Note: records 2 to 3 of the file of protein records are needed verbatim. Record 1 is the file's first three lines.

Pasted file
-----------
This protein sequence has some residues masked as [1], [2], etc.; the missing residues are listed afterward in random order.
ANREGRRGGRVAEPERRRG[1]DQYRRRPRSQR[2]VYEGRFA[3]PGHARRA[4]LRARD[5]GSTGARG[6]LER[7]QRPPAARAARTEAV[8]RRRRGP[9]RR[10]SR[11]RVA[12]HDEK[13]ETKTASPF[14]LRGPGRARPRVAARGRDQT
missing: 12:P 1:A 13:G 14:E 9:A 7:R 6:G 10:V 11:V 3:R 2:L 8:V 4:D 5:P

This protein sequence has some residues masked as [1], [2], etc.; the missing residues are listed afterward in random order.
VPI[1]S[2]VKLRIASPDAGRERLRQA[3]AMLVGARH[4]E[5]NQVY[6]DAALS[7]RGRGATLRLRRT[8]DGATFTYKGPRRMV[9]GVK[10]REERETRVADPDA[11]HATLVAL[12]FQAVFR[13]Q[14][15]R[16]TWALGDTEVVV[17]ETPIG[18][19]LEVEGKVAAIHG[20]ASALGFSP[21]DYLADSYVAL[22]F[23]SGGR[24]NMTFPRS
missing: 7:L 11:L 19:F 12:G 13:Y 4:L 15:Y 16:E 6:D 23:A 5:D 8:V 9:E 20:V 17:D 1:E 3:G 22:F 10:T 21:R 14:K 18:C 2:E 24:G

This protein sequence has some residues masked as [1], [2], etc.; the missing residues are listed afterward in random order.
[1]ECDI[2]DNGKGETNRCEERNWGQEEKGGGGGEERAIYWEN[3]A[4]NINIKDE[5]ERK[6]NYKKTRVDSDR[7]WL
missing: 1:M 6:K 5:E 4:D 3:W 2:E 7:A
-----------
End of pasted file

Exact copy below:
This protein sequence has some residues masked as [1], [2], etc.; the missing residues are listed afterward in random order.
VPI[1]S[2]VKLRIASPDAGRERLRQA[3]AMLVGARH[4]E[5]NQVY[6]DAALS[7]RGRGATLRLRRT[8]DGATFTYKGPRRMV[9]GVK[10]REERETRVADPDA[11]HATLVAL[12]FQAVFR[13]Q[14][15]R[16]TWALGDTEVVV[17]ETPIG[18][19]LEVEGKVAAIHG[20]ASALGFSP[21]DYLADSYVAL[22]F[23]SGGR[24]NMTFPRS
missing: 7:L 11:L 19:F 12:G 13:Y 4:L 15:Y 16:E 6:D 23:A 5:D 8:V 9:E 20:V 17:D 1:E 3:G 22:F 10:T 21:R 14:K 18:C 2:E 24:G

This protein sequence has some residues masked as [1], [2], etc.; the missing residues are listed afterward in random order.
[1]ECDI[2]DNGKGETNRCEERNWGQEEKGGGGGEERAIYWEN[3]A[4]NINIKDE[5]ERK[6]NYKKTRVDSDR[7]WL
missing: 1:M 6:K 5:E 4:D 3:W 2:E 7:A